Marilynne Robinson’s first novel, Housekeeping, was shortlisted for the Pulitzer Prize in Fiction in 1982. In 2005, she was awarded the Pulitzer for her second novel, Gilead. In this seminar we will read both novels; a subsequent seminar will focus on Robinson’s third and fourth novels, which take up and expand upon the story told in Gilead.
All novels are concerned with questions of family, home, memory, and the often fraught nature of human relationships. In Housekeeping, two sisters struggle towards maturity amidst tragic and complicated family circumstances. Set in a hauntingly atmospheric Idaho town, Robinson’s lyrical story blends the mundane and the mythical and confronts us with both the beauty and the difficulty of love. Gilead takes the form of journal entries, written by elderly Iowa minister Reverend John Ames for his young son. Ames’s memories and meditations—upon life, death, faith, family, and human imperfection—ultimately reveal insights into his own beliefs and behavior. In Ames, Robinson has created a narrator so poignantly human we forget he is fictional (and wish he weren’t).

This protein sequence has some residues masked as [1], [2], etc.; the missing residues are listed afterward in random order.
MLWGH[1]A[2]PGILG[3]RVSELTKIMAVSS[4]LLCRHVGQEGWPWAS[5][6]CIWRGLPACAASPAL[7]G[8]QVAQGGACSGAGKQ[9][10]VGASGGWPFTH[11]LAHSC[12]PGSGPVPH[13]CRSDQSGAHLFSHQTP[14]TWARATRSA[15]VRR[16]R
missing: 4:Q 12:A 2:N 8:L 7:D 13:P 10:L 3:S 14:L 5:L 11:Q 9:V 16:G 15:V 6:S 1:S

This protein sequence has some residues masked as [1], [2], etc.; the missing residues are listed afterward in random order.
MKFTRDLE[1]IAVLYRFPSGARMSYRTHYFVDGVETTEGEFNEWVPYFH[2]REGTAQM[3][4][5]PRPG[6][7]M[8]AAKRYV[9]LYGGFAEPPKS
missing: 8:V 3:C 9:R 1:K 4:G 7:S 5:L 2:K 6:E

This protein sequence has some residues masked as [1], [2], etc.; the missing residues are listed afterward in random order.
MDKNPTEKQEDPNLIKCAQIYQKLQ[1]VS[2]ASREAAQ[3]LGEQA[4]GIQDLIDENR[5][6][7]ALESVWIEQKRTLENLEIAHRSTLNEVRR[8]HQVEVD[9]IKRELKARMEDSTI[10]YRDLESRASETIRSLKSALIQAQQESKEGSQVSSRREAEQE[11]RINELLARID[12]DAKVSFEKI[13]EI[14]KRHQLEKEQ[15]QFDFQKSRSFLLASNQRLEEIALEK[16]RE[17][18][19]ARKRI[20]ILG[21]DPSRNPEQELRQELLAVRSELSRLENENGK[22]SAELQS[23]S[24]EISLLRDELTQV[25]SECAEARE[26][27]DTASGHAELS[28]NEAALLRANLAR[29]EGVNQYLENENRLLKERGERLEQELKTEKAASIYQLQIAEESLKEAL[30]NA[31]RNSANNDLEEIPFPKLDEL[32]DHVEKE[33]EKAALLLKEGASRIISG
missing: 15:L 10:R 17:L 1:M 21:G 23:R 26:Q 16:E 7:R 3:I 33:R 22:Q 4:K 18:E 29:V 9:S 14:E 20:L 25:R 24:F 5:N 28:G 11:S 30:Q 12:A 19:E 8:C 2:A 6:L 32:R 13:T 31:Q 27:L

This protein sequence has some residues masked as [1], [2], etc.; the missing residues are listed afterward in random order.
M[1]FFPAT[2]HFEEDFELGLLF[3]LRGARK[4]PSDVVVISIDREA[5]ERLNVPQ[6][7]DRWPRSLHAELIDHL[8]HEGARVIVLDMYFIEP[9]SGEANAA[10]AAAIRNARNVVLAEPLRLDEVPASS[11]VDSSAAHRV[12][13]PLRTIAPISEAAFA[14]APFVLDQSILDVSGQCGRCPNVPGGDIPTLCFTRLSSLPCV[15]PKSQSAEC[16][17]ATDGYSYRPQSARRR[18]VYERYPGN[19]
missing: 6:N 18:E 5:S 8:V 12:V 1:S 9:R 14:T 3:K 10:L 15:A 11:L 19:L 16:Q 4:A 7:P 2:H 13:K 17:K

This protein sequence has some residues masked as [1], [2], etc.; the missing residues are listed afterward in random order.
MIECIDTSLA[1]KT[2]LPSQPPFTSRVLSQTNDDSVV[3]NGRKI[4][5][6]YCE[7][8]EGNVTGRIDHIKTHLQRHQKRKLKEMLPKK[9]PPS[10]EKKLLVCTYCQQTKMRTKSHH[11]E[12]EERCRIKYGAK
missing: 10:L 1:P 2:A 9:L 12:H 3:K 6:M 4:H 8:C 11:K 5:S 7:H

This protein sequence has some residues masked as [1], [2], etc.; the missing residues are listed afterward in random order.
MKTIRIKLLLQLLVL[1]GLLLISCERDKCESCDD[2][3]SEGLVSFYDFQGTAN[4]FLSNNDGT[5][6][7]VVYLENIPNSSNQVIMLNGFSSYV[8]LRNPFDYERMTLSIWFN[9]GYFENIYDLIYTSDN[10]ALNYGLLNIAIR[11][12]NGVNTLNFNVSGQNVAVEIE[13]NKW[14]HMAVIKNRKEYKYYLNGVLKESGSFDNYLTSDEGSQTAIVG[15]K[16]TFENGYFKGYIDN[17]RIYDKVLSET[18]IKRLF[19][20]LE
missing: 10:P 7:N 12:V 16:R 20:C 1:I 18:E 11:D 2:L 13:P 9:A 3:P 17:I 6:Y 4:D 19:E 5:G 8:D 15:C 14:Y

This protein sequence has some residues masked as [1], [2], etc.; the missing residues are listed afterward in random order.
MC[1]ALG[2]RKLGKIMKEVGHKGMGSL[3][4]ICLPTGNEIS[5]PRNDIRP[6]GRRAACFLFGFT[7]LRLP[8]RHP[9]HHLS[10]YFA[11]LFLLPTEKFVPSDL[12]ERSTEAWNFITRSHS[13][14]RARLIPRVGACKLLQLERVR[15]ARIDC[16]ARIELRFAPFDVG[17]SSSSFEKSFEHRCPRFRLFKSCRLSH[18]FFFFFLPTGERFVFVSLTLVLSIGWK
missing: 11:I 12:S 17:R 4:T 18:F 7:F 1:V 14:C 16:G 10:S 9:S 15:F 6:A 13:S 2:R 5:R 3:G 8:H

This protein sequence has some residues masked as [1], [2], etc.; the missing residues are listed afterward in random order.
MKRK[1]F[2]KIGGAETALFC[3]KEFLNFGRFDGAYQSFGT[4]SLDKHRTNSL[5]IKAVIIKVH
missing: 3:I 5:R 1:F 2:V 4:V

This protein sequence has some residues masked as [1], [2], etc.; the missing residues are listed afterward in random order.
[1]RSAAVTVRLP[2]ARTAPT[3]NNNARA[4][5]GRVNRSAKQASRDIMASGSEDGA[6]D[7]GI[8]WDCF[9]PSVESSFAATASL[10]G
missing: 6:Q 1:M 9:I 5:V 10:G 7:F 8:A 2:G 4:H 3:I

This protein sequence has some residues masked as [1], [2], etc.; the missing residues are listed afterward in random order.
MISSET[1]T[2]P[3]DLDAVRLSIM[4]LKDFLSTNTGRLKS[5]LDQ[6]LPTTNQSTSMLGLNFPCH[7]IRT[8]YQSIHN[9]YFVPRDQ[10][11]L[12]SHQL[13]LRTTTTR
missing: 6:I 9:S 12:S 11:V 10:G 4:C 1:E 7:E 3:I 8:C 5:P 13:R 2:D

We will explore both the novels’ themes and Robinson’s craftsmanship, paying close attention not only to narrative, but to structure and language.
Schedule of Readings
Weeks 1-3 – Housekeeping
Week 1 – Before first meeting, please read Chapters 1-4 (pp. 3-75)
Week 2 – Chapters 5-7 (pp. 76-142)
Week 3 – Chapters 8-11 (pp. 143-219)
Weeks 4-6 – Gilead
Week 4 – pp. 3-76
Week 5 – pp. 77-164
Week 6 – pp. 165-247
*Page numbers correspond to the editions listed above
Delve Access Program
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